Although he styles himself as somewhat sympathetic to the doubters, Bate eventually reveals less than charitable feelings toward any who question the orthodox line. "The father of all Anti-Stratfordians was William Henry Ireland the forger," he pronounces after a long discourse on Ireland's forgery of certain "Shakespearean" texts. But Ireland was entirely orthodox in his views. Why draw a connection between a Stratfordian forger and anti-Stratfordian doubters? I can only assume that it is to impute guilt by association.
Inevitably, Bate resorts to the most hackneyed of all arguments against the doubters -- that anti-Stratfordians are snobs. Their viewpoint "is a matter of prejudice, not argument ... Like so many English questions, it all boils down to class ... They regard blue blood as the prerequisite for genius."
This ad hominem argument misses the point. The issue is not whether a commoner could write great poems and plays. The issue is whether a commoner could have written Shakespeare's poems and plays -- writings of a particular type, with a particular slant on contemporary affairs, betraying a particular kind of life experience and scholarly background.
It is something of an embarrassment to the orthodox camp that many notable writers have embraced the doubters' cause -- among them, Mark Twain, Walt Whitman, Henry James, and Daphne du Maurier. To get around this impediment, Bate resorts to psychologizing. Writers, he speculates, "are drawn to the Anti-Stratfordian heresy out of what Harold Bloom calls 'the anxiety of influence', the knowledge of Shakespeare's unsurmountable superiority. They cannot actually kill Shakespeare, so the next best thing is to kill his name."
Perhaps a simpler explanation for the doubts voiced by professional writers is that those of us who actually write fiction, as opposed to theorizing about it, have a visceral sense of what it takes to produce a novel, a play, or a poem. It's one thing to host a seminar on creative writing, and another thing to actually sit down and write creatively. Professors who've acquired a Ph.D. in Literature like to think they know more about writing than mere professional scribblers. In some respects they do. They know the theory of it. But we know the nuts and bolts. We know it from the inside -- a perspective that possibly gives us some insights an armchair theorist lacks. Or maybe I should say that college professors are suffering from an "anxiety of influence" of their own -- "they cannot actually" write fiction, "so the next best thing" is to denigrate those who do.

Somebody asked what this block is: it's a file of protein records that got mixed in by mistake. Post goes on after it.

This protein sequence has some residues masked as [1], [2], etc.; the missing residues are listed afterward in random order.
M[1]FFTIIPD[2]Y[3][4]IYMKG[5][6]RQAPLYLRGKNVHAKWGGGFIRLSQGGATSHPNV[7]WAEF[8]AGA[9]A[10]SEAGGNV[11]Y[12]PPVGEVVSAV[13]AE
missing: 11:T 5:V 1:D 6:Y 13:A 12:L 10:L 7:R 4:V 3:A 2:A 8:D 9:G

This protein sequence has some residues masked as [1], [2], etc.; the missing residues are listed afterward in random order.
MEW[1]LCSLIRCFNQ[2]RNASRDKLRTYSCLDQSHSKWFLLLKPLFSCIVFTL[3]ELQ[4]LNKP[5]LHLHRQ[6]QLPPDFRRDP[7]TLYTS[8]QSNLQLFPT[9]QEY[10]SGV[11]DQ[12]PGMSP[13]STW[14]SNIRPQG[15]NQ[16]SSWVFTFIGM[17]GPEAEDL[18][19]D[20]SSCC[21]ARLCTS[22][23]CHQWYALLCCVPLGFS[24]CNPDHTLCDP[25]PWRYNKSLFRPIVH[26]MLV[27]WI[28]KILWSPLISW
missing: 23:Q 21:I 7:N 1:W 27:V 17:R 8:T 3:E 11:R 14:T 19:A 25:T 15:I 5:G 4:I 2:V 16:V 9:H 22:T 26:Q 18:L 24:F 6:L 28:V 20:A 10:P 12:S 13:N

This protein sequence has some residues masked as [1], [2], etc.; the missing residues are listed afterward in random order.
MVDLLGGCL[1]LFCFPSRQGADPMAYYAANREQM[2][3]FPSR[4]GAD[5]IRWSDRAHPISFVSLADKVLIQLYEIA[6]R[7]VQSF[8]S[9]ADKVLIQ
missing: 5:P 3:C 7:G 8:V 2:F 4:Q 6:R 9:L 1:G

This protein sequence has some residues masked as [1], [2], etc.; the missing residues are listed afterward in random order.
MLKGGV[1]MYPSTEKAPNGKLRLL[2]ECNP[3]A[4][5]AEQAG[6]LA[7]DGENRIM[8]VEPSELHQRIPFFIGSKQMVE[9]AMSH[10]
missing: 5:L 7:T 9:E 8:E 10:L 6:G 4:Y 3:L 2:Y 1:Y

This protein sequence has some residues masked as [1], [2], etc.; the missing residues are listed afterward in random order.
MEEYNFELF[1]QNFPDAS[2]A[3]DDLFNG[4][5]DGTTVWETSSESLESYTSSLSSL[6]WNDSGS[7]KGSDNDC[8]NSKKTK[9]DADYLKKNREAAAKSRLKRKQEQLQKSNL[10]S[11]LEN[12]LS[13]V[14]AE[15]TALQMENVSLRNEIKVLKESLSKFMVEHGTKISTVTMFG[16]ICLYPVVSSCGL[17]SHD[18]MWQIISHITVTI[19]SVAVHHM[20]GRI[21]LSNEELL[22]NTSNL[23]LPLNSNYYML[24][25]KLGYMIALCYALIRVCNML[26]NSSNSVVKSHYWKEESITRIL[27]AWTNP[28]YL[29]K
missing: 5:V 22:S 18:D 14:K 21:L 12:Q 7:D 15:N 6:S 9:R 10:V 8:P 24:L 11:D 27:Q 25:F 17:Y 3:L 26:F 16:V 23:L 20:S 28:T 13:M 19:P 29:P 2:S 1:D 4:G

But I won't say that. Psychologizing, after all, can be used to "prove" just about anything.
Bate concludes that the doubters have been able to produce only a succession of "fat, bad, sad books" gathering dust in the remote corners of libraries. This is largely true -- but then again, the vast majority of the thousands of orthodox Shakespearean books are today gathering dust, too. A century from now, Bate's own book, despite its many excellent qualities, may share the same fate.
I think we can see why the doubters' position continues to attract adherents. There is something off-putting about Bate's arguments, an air of snideness, a blithe, dogmatic assurance that rankles. Many of his arguments are obvious fallacies. There is the appeal to authority ("No major actor..."), the argument from intimidation, the ad hominem, guilt by association, and psychologizing. Anyone who resorts to equal doses of sophomoric psychoanalysis and sarcasm will come across as being less sure of himself than he admits. And in resorting to these tactics, Bate is by no means unusual. He is, in fact, following the lead of most other orthodox academics. If anything, he is a bit more fair-minded and polite than the rest.
With all that said, I must add that Bate does make some telling points. The value of Leonard Digges' testimony has already been mentioned. Bate also brings up the dating of Shakespeare's plays and the problem this poses for at least one group of doubters, the Oxfordians. In addition, he notes that some of Shakespeare's late plays are almost certainly collaborative efforts, and it's hard to imagine an aristocrat collaborating with a low-born professional writer. The dedications to the Earl of Southampton that preface Shakespeare's two long narrative poems are, as Bate says, "servile" in tone, not the sort of thing a member of the nobility would be expected to write. And, although it could be seen as still more psychologizing, Bate is probably right when he says that the doubters often seem afflicted with a messianic complex -- "they claim to be saving the life, the fame, of their candidate," Bate writes, "whereas they are in fact attempting to write an identity for themselves."
Bate's arguments, then, are a mixed bag -- a "mingle-mangle," as he might put it. And this is true, in general, of the debating points proffered by both camps. Serious arguments and unwarranted inferences exist side by side. Logic and illogic are doled out in roughly equal quantities by both the orthodox and the doubters. Objections can be raised against almost any scrap of evidence or line of argument presented by either camp. The deeper that one enters into the authorship controversy, the more one feels trapped in a maze of mirrors, with every avenue of investigation extending into an infinity of charges and countercharges.
It's still a maze worth exploring. But my advice is to leave a trail of bread crumbs, or you may never get out.
Sources are appended to "Shakespeare vs. Shakespeare"